ANCHORAGE, Alaska – A magnitude 7.5 earthquake struck in the North Pacific Ocean Monday afternoon, triggering a tsunami warning along the Alaska Peninsula Coast.
The quake struck about 62 miles southeast of Sand Point at 12:54 p.m. local time, according to the U.S. Geological Survey. The area is about 575 miles southwest of Anchorage.
The earthquake triggered a tsunami warning for areas along the Alaska Peninsula coastline, according to the U.S. Tsunami Warning Center.
The warning extended from Kennedy Entrance, 40 miles southwest of Homer, to Unimak Pass, 80 miles northeast of Unalaska.
The warning does not include Cook Inlet or Anchorage, according to the warning center.
There were no immediate reports of damage.
Tsunami arrival times were estimated for Sand Point at 1:55 p.m., Cold Bay at 2:45 p.m. and Kodiak at 2:50 p.m., according to an alert from the National Weather Service.
No wave had been reported in Sand Point as of 2:30 p.m., though the warning remained in effect and people had moved to high ground.
The earthquake was felt in coastal communities across the region.
“It was a pretty good ride – I couldn’t tell you for how long – maybe 15-30 seconds,” said Michael Ashley of Cold Bay. “All the couches, recliners and bookcases were moving around, and I had to pretty much hold one of them up.”
In Sand Point, Patrick Mayer, superintendent of Aleutians East Borough School District, was visiting Sand Point School when the earthquake hit. He described it as lasting about 30-45 seconds.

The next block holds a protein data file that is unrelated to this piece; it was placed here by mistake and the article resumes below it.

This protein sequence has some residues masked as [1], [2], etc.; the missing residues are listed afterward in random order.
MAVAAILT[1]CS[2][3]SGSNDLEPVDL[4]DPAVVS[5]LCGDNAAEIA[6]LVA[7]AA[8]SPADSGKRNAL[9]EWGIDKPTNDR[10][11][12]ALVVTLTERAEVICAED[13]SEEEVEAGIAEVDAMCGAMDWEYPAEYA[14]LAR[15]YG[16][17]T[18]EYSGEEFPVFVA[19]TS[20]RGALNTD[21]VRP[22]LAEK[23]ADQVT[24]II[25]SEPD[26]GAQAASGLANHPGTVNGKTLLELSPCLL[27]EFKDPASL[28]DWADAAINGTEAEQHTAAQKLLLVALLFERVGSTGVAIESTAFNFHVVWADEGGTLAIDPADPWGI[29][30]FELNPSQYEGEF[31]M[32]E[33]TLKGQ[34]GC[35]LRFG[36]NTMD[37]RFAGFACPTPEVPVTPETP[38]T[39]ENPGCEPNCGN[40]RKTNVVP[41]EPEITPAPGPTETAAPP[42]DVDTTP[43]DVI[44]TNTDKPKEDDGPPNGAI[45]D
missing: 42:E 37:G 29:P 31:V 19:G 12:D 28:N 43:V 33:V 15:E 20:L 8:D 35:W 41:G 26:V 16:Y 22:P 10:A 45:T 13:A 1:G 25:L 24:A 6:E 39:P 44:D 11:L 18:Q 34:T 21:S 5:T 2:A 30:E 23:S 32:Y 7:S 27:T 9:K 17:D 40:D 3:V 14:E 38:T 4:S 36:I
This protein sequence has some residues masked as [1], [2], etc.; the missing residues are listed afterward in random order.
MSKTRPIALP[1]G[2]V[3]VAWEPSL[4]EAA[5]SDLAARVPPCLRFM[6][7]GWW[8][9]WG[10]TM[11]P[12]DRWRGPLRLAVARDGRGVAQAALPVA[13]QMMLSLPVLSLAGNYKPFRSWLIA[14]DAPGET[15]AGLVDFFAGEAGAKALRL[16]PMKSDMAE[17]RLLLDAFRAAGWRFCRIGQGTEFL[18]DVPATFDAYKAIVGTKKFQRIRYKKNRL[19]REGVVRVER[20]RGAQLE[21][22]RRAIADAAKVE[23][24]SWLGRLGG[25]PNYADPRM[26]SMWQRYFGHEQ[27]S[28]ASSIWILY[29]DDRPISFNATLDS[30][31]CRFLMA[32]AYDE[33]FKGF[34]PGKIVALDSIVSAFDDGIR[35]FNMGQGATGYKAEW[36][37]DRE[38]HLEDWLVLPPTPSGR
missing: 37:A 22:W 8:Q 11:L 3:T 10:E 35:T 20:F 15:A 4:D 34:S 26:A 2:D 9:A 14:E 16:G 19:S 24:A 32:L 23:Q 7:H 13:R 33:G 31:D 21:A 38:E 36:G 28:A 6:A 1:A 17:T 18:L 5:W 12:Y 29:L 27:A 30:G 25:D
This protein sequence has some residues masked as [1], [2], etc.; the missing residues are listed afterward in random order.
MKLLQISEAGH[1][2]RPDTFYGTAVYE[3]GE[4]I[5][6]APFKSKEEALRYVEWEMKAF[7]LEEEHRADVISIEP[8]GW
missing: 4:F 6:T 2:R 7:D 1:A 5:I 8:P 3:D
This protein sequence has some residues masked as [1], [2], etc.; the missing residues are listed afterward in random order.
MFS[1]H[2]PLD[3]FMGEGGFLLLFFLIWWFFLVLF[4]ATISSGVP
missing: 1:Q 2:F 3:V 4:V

“You kind of always wait for it to build more, but it just lasted and trailed off,” he said.
The school is a designated tsunami evacuation point for the town, and its school bus evacuated workers from the Trident Seafoods processing plant. About the time the tsunami was expected to arrive, he said there was no wave in sight.
“We haven’t been able to identify any structural damage at this point, and we don’t believe there is any,” he said.
Monday’s earthquake was an aftershock of the 7.8 earthquake that struck the same area in July, said State Seismologist Michael West. The earthquake triggered a number of its own aftershocks shortly after, ranging from 3.5 to 5.9 magnitude. West said additional aftershocks will continue in the area for days after.
Tsunami sirens were reported going off at Kodiak around 1:30 p.m.
King Cove city administrator Gary Hennigh said the quake was felt in the Alaska Peninsula community, but everything seemed to be intact.
“Residents and cannery workers are evacuating to higher ground until we know more about the tsunami warning,” Hennigh said.